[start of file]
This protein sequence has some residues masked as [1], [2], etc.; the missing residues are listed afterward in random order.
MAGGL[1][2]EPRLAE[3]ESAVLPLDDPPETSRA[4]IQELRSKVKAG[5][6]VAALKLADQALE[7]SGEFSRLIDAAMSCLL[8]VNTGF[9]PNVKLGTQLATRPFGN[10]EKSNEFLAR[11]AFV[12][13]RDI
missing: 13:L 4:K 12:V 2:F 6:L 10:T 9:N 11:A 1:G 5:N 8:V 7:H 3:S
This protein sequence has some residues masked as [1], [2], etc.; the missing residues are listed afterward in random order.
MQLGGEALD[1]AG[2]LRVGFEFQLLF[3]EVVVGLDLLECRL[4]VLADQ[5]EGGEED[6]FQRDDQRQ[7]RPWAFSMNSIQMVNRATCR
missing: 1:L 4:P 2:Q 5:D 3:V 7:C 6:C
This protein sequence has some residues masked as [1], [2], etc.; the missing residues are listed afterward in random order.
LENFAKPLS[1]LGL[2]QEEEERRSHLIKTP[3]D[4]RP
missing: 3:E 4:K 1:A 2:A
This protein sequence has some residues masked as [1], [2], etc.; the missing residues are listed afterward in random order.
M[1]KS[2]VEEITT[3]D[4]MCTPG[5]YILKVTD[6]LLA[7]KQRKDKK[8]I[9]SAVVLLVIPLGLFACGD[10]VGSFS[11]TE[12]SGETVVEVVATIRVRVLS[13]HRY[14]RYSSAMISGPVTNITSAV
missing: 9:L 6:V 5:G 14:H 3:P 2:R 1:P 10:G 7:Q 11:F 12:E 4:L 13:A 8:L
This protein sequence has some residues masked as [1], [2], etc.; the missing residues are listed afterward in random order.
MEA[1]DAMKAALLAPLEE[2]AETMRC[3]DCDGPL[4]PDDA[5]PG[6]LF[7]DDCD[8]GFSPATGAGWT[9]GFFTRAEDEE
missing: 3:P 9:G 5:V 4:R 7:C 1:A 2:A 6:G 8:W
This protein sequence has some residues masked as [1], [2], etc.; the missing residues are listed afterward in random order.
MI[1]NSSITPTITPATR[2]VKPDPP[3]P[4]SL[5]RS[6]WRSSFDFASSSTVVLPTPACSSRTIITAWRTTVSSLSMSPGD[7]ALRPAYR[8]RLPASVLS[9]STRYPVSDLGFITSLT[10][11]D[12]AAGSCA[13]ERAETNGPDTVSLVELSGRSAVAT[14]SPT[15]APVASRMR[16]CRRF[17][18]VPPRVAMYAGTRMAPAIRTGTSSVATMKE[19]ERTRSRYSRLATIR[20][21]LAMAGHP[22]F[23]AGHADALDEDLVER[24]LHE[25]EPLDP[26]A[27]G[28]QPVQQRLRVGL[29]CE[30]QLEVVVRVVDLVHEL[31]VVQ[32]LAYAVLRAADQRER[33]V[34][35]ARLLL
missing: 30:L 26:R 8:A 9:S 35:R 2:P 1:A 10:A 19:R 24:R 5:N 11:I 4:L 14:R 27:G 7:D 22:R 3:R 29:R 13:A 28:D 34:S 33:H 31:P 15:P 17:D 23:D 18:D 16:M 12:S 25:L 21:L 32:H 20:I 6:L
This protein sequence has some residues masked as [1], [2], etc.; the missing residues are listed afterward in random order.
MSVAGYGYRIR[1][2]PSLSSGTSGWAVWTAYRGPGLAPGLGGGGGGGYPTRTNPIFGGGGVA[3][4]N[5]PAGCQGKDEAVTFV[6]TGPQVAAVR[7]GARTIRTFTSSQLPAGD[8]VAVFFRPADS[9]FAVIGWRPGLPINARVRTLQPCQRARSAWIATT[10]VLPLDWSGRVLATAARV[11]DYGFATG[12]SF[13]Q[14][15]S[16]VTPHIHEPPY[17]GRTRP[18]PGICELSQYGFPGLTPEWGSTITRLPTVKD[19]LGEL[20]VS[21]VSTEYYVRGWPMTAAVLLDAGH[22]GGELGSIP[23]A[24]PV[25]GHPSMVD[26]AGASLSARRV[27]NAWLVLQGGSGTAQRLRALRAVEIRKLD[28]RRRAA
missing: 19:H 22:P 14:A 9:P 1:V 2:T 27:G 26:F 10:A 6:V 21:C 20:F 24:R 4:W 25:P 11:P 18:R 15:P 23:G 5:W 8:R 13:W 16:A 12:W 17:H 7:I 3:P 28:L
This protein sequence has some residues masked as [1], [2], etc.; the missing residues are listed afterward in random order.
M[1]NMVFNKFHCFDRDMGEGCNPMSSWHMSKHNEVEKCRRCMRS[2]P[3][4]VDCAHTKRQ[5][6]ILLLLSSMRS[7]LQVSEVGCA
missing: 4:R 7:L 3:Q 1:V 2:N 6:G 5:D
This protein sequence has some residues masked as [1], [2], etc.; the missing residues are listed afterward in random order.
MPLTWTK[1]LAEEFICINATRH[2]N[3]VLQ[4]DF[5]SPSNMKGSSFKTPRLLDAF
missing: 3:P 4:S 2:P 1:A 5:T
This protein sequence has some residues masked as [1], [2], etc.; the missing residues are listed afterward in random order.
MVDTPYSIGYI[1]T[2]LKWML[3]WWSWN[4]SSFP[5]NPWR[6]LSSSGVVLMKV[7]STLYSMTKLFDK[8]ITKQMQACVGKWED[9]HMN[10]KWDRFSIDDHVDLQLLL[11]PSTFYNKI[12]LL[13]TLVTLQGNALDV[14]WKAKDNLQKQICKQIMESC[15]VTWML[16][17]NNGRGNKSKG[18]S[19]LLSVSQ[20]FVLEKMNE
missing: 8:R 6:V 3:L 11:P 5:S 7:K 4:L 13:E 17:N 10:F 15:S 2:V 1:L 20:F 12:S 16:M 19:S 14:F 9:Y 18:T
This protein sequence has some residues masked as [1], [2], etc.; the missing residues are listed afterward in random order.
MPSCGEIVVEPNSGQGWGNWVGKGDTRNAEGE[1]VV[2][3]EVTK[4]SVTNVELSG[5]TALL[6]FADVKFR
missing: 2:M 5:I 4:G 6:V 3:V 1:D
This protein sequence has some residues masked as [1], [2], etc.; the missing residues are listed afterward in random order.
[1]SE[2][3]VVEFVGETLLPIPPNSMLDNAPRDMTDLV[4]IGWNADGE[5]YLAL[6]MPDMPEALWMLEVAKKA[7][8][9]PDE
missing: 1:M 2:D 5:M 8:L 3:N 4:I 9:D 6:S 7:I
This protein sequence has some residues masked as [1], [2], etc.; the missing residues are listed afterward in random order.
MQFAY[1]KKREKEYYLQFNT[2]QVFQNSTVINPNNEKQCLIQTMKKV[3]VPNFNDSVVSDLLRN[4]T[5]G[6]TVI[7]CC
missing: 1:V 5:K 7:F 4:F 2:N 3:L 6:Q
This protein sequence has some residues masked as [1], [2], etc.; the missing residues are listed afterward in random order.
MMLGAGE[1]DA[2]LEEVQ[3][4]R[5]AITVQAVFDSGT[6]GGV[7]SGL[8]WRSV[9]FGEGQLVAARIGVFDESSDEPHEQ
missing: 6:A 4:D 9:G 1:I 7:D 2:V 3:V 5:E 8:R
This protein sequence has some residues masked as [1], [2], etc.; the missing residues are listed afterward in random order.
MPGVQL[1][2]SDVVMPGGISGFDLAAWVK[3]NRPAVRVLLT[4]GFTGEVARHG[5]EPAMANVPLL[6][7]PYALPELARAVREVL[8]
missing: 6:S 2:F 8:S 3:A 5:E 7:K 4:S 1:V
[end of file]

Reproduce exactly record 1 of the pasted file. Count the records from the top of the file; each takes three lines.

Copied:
This protein sequence has some residues masked as [1], [2], etc.; the missing residues are listed afterward in random order.
MAGGL[1][2]EPRLAE[3]ESAVLPLDDPPETSRA[4]IQELRSKVKAG[5][6]VAALKLADQALE[7]SGEFSRLIDAAMSCLL[8]VNTGF[9]PNVKLGTQLATRPFGN[10]EKSNEFLAR[11]AFV[12][13]RDI
missing: 13:L 4:K 12:V 2:F 6:L 10:T 9:N 11:A 1:G 5:N 8:V 7:H 3:S